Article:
I am new to B2B marketing (someone has to be). I used to be a professional actor. My main areas of expertise are bursting into impromptu song and making the shape of a tree.
Some might argue that I am not qualified enough to work in marketing or sales; that I’m still hoping to be in a Hollywood Blockbuster. So one day, whilst eating a dissatisfactory egg mayonnaise sandwich, I replied to a LinkedIn message offering me a job selling marketing. Seems like a decision only someone looking for failure would make right? Well actually, I got the job and that is mainly because I’m pretty good at convincing people (like my boss). Not to mention others I engage in conversation to see if they’re interested in meeting to learn what True could do for their B2B brand (quite a lot). I agree, this doesn’t make any sense. Let’s try and figure out what’s going on.
Usually when I call someone I try and talk about anything but marketing. Solar eclipses, ungrateful children, the latest antics of Boris Johnson: anything. ‘Well that’s just typical sales charlatanism.’ I hear you cry. I disagree. Talking normally provokes an interpersonal, emotional response which makes people trust you and talk to you like the normal (maybe) person you are, and they are.
If you were at a dinner party (we like parties) and someone introduced themselves as an FX trader, then droned on about the efficiency of their trading system, exceeding targets and being top of the company leagues, you’d soon be trying to drown yourself in the gazpacho or lacerate your wrists with shards of crème brûlée. The person who cracks a joke, talks about his failing love life and then gives you a career recommendation or piece of advice is well listened to. Why? Because you associate with him. He’s a normal guy not a robot. People aren’t just their job title, background or ethnicity. They’re just people wondering whether Pret or M&S does a better egg mayonnaise.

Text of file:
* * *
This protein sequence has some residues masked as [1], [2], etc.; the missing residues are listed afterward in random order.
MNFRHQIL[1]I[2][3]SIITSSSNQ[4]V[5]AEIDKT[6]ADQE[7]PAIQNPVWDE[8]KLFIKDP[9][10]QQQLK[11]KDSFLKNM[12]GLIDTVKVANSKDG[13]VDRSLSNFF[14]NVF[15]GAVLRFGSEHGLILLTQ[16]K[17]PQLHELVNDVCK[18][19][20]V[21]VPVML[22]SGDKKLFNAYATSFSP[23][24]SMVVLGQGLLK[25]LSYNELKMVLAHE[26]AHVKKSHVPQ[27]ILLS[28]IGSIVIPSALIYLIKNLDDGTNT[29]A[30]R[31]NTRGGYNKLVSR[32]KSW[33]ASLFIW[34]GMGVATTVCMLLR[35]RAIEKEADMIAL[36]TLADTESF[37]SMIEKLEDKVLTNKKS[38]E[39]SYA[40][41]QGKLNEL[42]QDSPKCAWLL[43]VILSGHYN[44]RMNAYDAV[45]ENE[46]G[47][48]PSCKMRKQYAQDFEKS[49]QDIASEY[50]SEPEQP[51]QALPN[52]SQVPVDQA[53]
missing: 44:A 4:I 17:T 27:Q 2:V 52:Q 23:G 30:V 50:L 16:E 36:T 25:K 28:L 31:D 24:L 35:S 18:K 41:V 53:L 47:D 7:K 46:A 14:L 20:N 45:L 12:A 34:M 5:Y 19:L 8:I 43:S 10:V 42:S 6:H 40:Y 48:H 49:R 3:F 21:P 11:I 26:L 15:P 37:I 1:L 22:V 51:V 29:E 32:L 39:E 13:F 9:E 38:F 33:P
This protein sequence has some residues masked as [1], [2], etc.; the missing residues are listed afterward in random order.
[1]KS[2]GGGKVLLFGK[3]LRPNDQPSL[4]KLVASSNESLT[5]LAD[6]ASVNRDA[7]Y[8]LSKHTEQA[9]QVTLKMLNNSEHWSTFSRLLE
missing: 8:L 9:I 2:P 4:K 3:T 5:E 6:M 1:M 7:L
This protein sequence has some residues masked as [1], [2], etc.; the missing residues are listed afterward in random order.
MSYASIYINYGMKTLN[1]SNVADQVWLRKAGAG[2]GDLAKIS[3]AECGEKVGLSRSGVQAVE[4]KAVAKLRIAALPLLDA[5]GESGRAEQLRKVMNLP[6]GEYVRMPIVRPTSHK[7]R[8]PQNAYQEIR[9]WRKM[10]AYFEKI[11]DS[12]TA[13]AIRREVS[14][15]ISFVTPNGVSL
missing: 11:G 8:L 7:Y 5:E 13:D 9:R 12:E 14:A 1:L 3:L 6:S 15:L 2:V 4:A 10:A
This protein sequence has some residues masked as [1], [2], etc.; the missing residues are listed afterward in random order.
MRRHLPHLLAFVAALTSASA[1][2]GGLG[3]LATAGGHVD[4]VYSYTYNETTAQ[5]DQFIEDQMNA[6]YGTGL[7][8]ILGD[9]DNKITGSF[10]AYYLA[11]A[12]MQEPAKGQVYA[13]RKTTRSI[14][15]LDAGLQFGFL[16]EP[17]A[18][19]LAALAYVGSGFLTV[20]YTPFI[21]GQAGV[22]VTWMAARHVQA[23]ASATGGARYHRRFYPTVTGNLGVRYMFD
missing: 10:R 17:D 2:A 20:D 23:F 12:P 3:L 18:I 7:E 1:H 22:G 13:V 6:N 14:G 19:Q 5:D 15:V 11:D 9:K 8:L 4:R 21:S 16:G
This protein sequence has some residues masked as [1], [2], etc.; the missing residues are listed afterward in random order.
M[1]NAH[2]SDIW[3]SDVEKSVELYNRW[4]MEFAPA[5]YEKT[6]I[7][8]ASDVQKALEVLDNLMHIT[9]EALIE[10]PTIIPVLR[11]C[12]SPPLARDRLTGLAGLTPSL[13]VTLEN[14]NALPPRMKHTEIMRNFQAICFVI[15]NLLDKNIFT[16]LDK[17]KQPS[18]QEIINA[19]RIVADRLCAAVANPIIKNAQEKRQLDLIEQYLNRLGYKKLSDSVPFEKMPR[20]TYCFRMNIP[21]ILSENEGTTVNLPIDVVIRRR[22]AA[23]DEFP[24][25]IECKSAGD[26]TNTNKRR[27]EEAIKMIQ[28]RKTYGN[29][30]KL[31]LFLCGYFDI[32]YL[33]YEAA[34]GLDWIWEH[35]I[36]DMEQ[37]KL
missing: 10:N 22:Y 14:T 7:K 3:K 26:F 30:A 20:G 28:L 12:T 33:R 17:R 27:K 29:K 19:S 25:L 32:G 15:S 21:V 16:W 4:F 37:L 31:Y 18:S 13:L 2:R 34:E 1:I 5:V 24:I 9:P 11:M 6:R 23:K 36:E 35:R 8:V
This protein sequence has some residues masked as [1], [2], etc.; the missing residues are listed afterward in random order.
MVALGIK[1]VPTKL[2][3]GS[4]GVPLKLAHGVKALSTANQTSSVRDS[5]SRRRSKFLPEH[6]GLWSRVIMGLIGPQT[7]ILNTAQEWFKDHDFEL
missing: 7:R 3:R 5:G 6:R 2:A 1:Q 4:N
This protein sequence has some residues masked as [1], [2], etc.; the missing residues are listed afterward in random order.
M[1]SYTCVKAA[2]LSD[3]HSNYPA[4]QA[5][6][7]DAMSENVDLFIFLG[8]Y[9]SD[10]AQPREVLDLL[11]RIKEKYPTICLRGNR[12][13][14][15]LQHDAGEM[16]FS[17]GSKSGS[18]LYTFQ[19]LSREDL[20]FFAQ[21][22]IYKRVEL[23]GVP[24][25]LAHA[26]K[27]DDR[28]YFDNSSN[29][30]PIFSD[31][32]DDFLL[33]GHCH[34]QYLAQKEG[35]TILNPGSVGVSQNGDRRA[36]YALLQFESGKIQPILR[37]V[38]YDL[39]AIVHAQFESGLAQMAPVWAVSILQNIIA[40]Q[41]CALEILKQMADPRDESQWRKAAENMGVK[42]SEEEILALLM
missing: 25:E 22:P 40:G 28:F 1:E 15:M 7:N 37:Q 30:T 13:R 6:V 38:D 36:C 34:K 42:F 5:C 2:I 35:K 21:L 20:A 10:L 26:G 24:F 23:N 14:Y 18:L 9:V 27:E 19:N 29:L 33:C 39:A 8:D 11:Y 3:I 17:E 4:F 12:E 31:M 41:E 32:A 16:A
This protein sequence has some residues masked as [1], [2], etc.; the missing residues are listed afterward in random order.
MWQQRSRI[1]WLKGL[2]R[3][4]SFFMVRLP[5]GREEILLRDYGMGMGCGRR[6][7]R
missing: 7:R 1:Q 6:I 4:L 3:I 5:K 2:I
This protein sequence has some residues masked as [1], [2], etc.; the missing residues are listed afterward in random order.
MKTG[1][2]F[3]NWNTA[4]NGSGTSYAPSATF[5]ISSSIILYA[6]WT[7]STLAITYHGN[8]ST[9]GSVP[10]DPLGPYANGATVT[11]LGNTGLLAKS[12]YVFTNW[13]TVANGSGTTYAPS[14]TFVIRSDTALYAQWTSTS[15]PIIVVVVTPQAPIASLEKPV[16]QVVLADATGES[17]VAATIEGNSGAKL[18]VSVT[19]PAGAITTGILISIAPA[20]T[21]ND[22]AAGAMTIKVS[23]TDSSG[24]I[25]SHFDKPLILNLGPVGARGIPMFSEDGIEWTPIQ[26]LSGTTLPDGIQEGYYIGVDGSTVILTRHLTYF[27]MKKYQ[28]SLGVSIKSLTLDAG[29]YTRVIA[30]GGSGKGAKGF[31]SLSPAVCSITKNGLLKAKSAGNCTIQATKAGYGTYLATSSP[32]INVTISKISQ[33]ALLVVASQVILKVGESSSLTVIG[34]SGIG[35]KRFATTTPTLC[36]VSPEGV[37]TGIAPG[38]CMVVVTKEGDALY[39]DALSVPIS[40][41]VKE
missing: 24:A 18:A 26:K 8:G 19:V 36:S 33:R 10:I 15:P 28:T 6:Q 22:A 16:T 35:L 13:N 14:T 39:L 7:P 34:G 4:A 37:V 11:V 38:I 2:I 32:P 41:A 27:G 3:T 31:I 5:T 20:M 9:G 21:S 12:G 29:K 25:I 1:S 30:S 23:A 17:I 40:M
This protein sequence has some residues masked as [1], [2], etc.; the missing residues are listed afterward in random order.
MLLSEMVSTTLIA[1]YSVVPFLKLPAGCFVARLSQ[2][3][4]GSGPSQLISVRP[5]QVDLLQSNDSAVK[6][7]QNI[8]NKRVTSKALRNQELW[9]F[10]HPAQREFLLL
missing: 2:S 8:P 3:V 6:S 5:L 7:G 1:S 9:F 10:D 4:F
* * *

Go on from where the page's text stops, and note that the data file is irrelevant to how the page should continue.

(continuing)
The same goes for marketing. What does surfing have to do with an Irish beverage made from toasted barley? Not a damn thing. What do tin Martians have to do with a reconstituted potato foodstuff? Nothing. What does a sweet, fluffy puppy have to do with paper to ensure bowel hygiene? Zilch. What they do is excite, engage and relax you. Once this happens people start to say ‘This product looks good!’ And that is what marketing is really about.
Getting people to sit up and take notice… and egg mayonnaise. I’m new, but it all makes sense to me.